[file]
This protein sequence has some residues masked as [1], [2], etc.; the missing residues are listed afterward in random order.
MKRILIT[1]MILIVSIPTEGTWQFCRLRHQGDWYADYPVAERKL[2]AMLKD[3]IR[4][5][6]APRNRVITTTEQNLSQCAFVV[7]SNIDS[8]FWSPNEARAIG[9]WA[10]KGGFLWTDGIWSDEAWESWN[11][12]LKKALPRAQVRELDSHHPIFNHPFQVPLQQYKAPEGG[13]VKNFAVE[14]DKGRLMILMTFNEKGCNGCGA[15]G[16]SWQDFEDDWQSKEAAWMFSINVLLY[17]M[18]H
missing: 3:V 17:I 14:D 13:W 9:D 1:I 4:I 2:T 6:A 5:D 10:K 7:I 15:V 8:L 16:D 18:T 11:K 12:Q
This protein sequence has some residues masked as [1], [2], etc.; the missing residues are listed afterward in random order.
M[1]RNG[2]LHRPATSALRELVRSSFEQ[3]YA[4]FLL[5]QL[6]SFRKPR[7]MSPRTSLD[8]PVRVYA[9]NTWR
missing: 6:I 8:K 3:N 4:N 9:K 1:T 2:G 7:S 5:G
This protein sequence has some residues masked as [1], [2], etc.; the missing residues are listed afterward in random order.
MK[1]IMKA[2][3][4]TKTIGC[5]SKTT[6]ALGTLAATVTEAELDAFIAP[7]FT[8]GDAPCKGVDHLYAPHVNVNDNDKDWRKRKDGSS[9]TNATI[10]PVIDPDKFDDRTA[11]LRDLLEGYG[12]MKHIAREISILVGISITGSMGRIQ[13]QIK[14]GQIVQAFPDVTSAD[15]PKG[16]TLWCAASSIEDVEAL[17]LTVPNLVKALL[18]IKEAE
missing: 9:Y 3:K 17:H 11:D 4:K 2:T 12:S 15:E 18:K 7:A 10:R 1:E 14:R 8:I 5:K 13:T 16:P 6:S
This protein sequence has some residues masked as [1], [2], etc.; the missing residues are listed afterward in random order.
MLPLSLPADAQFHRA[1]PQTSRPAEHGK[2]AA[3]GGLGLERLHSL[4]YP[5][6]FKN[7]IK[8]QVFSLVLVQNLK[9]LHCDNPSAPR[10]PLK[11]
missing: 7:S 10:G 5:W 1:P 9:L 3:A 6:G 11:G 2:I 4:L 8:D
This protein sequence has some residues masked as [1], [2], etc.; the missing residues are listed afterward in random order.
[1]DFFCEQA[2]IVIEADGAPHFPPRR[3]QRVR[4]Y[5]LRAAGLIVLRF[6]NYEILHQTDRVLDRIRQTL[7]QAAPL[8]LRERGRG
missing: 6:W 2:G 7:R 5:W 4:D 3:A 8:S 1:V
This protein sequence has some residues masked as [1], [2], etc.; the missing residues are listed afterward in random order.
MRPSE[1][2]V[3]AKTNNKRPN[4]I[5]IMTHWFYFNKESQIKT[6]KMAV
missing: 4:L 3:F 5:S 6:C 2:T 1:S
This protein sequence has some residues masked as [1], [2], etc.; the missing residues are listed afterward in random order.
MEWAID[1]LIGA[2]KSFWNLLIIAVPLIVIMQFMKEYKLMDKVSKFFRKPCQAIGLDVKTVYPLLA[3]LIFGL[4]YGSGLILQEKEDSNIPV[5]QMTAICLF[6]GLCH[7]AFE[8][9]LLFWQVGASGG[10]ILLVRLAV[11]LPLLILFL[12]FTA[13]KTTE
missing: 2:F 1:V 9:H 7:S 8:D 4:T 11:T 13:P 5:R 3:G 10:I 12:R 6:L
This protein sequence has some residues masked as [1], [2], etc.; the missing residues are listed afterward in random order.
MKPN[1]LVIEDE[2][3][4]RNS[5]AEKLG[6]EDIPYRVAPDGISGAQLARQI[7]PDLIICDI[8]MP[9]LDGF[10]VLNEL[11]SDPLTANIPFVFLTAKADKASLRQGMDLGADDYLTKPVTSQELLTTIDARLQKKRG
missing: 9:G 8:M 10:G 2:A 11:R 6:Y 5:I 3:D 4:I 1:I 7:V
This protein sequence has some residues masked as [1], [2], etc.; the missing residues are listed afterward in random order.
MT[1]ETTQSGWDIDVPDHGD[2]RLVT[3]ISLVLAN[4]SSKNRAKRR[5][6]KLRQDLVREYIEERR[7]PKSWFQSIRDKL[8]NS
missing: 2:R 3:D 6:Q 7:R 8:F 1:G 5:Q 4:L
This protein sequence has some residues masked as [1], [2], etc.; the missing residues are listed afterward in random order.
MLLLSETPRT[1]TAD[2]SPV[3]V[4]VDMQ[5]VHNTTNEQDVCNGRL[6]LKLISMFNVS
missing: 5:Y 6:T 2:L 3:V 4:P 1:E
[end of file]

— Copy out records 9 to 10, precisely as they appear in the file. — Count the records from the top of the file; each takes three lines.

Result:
This protein sequence has some residues masked as [1], [2], etc.; the missing residues are listed afterward in random order.
MT[1]ETTQSGWDIDVPDHGD[2]RLVT[3]ISLVLAN[4]SSKNRAKRR[5][6]KLRQDLVREYIEERR[7]PKSWFQSIRDKL[8]NS
missing: 2:R 3:D 6:Q 7:R 8:F 1:G 5:Q 4:L
This protein sequence has some residues masked as [1], [2], etc.; the missing residues are listed afterward in random order.
MLLLSETPRT[1]TAD[2]SPV[3]V[4]VDMQ[5]VHNTTNEQDVCNGRL[6]LKLISMFNVS
missing: 5:Y 6:T 2:L 3:V 4:P 1:E